Monetary targetry: Might Carney make a difference?
Charles A.E. Goodhart, Melanie Baker, Jonathan Ashworth 22 January 2013
The Bank of England’s Governor-elect has argued for a switch to a nominal GDP target. This column points out problems with nominal GDP targets, especially in levels. Among other issues, nominal GDP targeting means that uncertainty surrounding future real growth rates compounds uncertainty on future inflation rates. Thus the switch is likely to raise uncertainty about future inflation and weaken the anchoring of inflation expectations.
The economic recovery from the 2008/9 crisis has been depressingly slow in the UK, as in many other developed countries. Further fiscal expansion is constrained by concerns about the extraordinary (for peace-time) scale of the public sector deficit and rise in the debt/GDP ratio. Hence politicians, and many other commentators, are looking to monetary policy to play an even more aggressive role in getting us out of our present stagnation.
Bank of England, nominal GDP targeting
Central banks can phase in nominal GDP targets without damaging the inflation anchor
Jeffrey Frankel 19 December 2012
The time is right for the world’s central banks to rethink how they conduct monetary policy. This column argues that central banks should follow the lead of Mark Carney, the Bank of England’s new Governor, in considering a move to nominal GDP targeting. If nominal GDP targeting is introduced in two distinct phases, its introduction can deliver the advantage of some stimulus now – when it is needed – while satisfying central bankers’ reluctance to abandon their cherished low inflation target.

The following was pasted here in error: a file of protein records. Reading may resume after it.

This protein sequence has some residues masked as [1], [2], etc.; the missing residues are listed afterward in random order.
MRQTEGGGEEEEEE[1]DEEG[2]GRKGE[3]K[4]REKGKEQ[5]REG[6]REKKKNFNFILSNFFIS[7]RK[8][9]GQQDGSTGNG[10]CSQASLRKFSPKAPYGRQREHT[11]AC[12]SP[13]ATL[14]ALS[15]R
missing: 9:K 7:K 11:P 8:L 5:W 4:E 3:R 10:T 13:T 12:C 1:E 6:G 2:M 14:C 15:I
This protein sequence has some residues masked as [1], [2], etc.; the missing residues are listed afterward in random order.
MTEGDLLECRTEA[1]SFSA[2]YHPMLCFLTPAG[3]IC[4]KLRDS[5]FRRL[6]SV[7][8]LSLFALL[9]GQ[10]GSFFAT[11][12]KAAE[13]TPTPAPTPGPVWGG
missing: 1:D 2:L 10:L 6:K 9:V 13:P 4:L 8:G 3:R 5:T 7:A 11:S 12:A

The time is right for the world’s central banks to reconsider the framework they use in conducting monetary policy. The US Federal Reserve and the ECB are still grappling with sustained economic weakness, despite years of low interest rates. In Japan, Shinzō Abe, the new prime minister from the Liberal Democratic Party (LDP), was elected on the promise of a new, more expansionary monetary policy (Financial Times 2012). In the UK, Mark Carney, the incoming Governor of the Bank of England, is open to new thinking.
inflation targeting, monetary policy, nominal GDP targeting
The death of inflation targeting
Jeffrey Frankel 19 June 2012
The current economic crisis has called into question the role of monetary policy, particularly inflation targeting and its oversight of asset bubbles and supply side shocks. This column is an obituary to inflation targeting and call for nominal GDP targeting to replace it.
It is with regret that we announce the death of inflation targeting. The monetary regime, known affectionately as “IT” to its friends, evidently passed away in September 2009. That the demise of IT has not been officially announced until now testifies to the esteem in which it was widely held, its usefulness as a figurehead for central banks, and fears that there might be no good candidates to assume its position as preferred anchor for monetary policy.
Macroeconomic policy Monetary policy
inflation targeting, nominal GDP targeting